When the farmer arrived at the Bais Hamikdash he would jovially transfer the fruits to the Kohain who would continue the process. A father too sends his child off to Yeshiva where the Rebbe becomes his emissary to imbue in his son with a love of Torah and mitzvos.
The Mishnah states, “When they reached the Temple Mount even King Agrippas would take the basket on his shoulder and enter, until he reached the courtyard.” Even a king whose dignity and honor is paramount must involve himself in this unique mitzvah, and even a king must involve himself in his son’s Torah study.
Rabbi Friedman continues that there is an important caveat regarding the education of a child that the Mishna alludes to. When the farmer handed the bikurim to the Kohain, the farmer himself did not immediately relinquish possession of the basket. The Gemara explains that the Kohain would place his hands underneath the hands of the farmer and they would perform the ritual waving in unison.
So too, when a father sends his son off to yeshiva to study Torah he must remember that, in doing so, he is not exempt from his responsibility to teach his son. The duty to teach a child Torah is primarily the responsibility of the father and that never changes. Rather, “the Kohain places his hands underneath the farmers”, i.e. the Rebbe places his “hands” underneath those of the father and they educate the child in unison.
At every bar mitzvah, the bar mitzvah boy’s father recites the blessing of “ברוך שפטרני מענשו של זה – Blessed is He who has exempted me from the punishment of this one.” Until his child’s bar mitzvah, a father bears the responsibility of educating his son and teaching him how to live a Torah life. Throughout those formative years the father is culpable for any failings of his son. Therefore, at his bar mitzvah, when the son reaches spiritual independence and responsibility, the father expresses his personal gratitude that his son has reached that milestone for it absolves him of that weighty responsibility.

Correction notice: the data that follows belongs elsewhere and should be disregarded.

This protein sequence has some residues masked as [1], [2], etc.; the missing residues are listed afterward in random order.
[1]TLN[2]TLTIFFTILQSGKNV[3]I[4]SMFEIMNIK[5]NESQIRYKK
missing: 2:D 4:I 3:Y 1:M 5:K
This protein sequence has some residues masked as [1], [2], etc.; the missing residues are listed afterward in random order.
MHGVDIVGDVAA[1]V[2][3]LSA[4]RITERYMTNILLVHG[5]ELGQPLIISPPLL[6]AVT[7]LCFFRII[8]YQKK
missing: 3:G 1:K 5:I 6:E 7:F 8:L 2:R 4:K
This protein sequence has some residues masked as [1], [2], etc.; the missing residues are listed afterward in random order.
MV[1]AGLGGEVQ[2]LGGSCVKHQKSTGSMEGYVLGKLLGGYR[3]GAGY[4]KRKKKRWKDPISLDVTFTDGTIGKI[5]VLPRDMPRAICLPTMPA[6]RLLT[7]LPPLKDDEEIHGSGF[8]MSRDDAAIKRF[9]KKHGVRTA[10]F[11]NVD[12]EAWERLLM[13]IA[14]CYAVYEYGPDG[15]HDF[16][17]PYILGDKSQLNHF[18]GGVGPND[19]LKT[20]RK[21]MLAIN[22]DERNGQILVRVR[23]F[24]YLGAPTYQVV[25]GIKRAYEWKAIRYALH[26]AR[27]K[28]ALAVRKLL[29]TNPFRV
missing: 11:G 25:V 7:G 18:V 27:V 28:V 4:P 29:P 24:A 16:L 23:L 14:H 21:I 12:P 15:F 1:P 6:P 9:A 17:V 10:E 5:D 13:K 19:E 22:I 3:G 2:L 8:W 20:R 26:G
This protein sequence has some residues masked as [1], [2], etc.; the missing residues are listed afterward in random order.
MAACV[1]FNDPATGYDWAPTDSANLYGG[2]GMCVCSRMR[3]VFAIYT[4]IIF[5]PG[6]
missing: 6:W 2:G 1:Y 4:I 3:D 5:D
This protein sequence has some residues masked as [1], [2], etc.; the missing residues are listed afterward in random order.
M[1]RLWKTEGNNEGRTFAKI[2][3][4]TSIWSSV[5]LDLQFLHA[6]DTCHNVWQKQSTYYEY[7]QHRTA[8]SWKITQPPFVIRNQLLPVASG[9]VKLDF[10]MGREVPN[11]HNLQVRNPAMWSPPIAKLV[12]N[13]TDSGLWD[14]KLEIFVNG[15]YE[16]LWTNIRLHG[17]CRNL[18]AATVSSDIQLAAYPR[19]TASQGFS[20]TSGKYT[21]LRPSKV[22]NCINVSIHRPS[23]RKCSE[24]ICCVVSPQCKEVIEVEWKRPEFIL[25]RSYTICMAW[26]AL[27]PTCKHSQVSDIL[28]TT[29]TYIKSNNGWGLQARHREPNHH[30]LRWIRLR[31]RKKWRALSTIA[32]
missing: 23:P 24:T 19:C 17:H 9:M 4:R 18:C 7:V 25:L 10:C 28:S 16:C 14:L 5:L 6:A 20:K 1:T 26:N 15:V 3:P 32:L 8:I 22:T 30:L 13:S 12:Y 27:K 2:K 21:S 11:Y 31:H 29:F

While speaking at the bar mitzvah of the son of a student, Rav Avrohom Pam zt’l noted that not every father has the right to recite the blessing of Baruch shepitarani. It is only if he has properly and sufficiently educated his son and given him the tools he needs to develop into an ehrliche yid that he can be exonerated from that responsibility. But if a father did not fulfill that obligation that was incumbent upon him for the last thirteen years, and did not discipline and guide his son as befitting of a Torah Jew, then he remains culpable for his son’s failings into adulthood, and perhaps throughout his life.
When all is said and done it is the parents who are responsible for their child’s growth in Torah and Avodas Hashem. If we want our fruits to be sanctified, we must due all in our power to consecrate them in the most regal manner possible.
“The Kohain’s hands underneath the hands of the farmer”
“Behold, these are bikkurim!”
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Please have in mind Chaim Yisroel Pinchos ben Shaindel for a refuah shaleimah.
 Bikurim, chapter 3
 Rabbi of Agudas Hakehillos of Boston, Massachusetts during the early 1900’s. His sefer Shoshanas Yaakov contains a collection of his sermons
 Shekalim, chapter 8
 Succah 42a
 Menachos 61a
 Heard from Rabbi Mordechai Finkleman shlita (At that bar mitzvah Rav Pam added that it was such a pleasure to attend a bar mitzvah where the father was indeed able to confidently state the beracha, because he had indeed raised his son according to the path of Torah to the best of his abilities.